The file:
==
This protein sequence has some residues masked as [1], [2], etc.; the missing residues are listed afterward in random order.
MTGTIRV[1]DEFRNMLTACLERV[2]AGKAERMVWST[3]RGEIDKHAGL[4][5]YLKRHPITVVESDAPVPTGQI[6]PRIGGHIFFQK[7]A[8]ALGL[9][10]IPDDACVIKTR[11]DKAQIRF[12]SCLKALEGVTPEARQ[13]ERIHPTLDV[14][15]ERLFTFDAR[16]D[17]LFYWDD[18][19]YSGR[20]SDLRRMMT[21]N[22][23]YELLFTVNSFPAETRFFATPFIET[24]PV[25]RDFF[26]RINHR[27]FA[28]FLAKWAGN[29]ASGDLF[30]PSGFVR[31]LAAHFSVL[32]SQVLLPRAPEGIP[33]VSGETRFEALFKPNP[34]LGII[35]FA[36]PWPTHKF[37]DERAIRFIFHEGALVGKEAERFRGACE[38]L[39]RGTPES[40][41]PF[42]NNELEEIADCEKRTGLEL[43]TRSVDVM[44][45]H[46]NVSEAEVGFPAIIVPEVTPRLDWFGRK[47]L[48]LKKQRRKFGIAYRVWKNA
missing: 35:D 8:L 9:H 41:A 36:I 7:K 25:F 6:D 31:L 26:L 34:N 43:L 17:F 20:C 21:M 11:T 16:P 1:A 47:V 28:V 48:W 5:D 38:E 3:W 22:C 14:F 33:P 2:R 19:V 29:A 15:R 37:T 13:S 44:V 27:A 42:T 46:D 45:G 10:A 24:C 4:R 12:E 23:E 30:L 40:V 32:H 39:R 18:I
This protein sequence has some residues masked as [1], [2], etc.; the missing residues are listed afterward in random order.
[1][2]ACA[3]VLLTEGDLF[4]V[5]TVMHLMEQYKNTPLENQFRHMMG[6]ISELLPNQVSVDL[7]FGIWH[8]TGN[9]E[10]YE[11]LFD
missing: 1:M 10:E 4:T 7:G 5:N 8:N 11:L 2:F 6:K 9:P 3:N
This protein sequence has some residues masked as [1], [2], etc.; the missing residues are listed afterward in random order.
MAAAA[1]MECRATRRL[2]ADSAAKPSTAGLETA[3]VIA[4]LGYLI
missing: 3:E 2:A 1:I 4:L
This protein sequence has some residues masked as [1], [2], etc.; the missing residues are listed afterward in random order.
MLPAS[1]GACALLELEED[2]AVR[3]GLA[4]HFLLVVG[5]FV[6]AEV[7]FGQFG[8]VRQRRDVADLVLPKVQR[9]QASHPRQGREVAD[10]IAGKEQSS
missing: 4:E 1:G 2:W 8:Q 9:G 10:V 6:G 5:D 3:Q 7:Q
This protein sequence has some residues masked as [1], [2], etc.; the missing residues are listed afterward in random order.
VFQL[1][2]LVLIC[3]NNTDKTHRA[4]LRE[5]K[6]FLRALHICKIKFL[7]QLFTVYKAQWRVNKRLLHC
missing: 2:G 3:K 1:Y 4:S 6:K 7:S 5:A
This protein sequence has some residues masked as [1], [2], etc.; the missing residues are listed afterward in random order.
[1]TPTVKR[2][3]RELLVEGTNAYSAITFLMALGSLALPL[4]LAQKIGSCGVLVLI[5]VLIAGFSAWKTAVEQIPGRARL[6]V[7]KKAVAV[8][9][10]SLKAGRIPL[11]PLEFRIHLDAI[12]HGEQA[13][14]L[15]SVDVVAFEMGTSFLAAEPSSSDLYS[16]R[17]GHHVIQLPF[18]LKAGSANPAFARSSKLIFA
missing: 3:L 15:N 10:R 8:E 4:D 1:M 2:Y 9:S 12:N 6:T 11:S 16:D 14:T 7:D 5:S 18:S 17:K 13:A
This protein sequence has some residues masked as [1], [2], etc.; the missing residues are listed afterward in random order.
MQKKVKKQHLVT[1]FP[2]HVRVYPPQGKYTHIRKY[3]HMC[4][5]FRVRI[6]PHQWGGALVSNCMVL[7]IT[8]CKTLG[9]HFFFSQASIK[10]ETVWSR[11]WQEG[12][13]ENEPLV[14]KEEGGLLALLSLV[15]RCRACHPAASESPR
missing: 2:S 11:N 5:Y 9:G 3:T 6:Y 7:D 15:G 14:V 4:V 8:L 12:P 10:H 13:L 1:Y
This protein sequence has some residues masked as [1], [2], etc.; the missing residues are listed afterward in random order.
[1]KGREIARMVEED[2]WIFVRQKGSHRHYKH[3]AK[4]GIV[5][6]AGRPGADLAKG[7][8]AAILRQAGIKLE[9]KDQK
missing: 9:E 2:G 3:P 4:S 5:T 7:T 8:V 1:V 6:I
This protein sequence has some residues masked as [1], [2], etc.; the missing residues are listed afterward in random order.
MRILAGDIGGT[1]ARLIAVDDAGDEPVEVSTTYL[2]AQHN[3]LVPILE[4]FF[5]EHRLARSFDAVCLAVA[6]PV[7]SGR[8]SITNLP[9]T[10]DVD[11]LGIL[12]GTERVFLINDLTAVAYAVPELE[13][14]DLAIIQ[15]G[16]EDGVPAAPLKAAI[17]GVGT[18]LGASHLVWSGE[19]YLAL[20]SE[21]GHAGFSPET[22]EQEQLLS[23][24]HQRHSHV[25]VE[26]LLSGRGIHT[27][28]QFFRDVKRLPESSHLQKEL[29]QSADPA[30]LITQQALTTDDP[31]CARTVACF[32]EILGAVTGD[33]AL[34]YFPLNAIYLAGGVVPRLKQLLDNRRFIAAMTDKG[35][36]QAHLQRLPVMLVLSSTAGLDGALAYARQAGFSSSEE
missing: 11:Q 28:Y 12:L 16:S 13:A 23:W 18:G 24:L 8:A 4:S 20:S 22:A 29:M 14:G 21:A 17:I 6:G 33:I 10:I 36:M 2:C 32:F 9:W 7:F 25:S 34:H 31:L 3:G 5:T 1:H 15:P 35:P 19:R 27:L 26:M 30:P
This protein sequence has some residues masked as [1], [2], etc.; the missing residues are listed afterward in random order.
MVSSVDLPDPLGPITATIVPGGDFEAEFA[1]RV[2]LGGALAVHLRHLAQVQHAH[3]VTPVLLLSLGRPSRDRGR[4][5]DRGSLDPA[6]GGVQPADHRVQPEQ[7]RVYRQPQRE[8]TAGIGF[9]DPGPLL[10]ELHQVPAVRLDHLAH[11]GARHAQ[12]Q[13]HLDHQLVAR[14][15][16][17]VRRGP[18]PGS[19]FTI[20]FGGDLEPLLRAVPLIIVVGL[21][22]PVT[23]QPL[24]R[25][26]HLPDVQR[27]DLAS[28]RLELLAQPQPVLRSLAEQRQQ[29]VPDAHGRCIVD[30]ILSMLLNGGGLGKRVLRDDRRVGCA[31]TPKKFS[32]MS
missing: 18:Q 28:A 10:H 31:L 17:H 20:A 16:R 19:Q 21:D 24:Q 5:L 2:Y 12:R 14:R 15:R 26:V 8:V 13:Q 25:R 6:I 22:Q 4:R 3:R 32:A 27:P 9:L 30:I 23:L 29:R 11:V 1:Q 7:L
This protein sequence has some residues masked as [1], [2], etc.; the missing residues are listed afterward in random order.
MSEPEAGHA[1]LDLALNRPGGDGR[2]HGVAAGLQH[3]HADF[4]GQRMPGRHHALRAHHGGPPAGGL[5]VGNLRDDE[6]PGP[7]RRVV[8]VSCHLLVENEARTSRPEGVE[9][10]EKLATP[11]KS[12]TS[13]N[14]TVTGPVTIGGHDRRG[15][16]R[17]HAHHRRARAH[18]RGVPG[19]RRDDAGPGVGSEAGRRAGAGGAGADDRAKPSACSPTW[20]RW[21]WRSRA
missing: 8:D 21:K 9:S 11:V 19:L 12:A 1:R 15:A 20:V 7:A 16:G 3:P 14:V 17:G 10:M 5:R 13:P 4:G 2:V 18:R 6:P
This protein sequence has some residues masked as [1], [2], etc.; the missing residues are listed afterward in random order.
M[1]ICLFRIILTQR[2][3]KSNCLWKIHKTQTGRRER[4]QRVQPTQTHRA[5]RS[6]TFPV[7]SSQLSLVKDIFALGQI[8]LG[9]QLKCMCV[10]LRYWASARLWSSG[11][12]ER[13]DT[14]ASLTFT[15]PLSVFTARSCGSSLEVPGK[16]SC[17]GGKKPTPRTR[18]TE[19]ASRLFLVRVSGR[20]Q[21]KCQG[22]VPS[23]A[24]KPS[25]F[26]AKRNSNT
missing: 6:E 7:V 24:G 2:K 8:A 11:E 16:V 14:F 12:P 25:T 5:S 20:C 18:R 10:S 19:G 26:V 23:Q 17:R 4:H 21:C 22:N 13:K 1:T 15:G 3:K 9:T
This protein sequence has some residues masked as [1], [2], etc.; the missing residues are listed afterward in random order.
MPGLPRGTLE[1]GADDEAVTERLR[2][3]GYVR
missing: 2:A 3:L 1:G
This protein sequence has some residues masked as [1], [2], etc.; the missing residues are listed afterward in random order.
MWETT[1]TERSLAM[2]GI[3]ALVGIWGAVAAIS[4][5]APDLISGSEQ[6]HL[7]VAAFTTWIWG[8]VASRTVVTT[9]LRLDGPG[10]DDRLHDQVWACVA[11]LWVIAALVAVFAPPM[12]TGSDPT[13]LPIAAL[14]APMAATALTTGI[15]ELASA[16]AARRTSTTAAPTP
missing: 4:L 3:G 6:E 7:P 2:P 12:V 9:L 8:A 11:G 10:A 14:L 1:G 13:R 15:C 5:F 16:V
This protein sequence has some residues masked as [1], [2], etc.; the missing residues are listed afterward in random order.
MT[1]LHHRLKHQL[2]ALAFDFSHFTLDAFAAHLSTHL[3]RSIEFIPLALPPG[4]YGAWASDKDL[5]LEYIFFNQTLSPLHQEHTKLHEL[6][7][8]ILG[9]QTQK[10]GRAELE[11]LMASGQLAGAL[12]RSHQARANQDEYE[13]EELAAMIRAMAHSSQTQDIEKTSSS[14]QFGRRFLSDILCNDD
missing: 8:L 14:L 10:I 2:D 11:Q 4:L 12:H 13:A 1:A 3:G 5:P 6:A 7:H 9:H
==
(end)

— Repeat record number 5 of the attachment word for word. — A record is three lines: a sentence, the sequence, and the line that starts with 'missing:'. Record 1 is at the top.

This protein sequence has some residues masked as [1], [2], etc.; the missing residues are listed afterward in random order.
VFQL[1][2]LVLIC[3]NNTDKTHRA[4]LRE[5]K[6]FLRALHICKIKFL[7]QLFTVYKAQWRVNKRLLHC
missing: 2:G 3:K 1:Y 4:S 6:K 7:S 5:A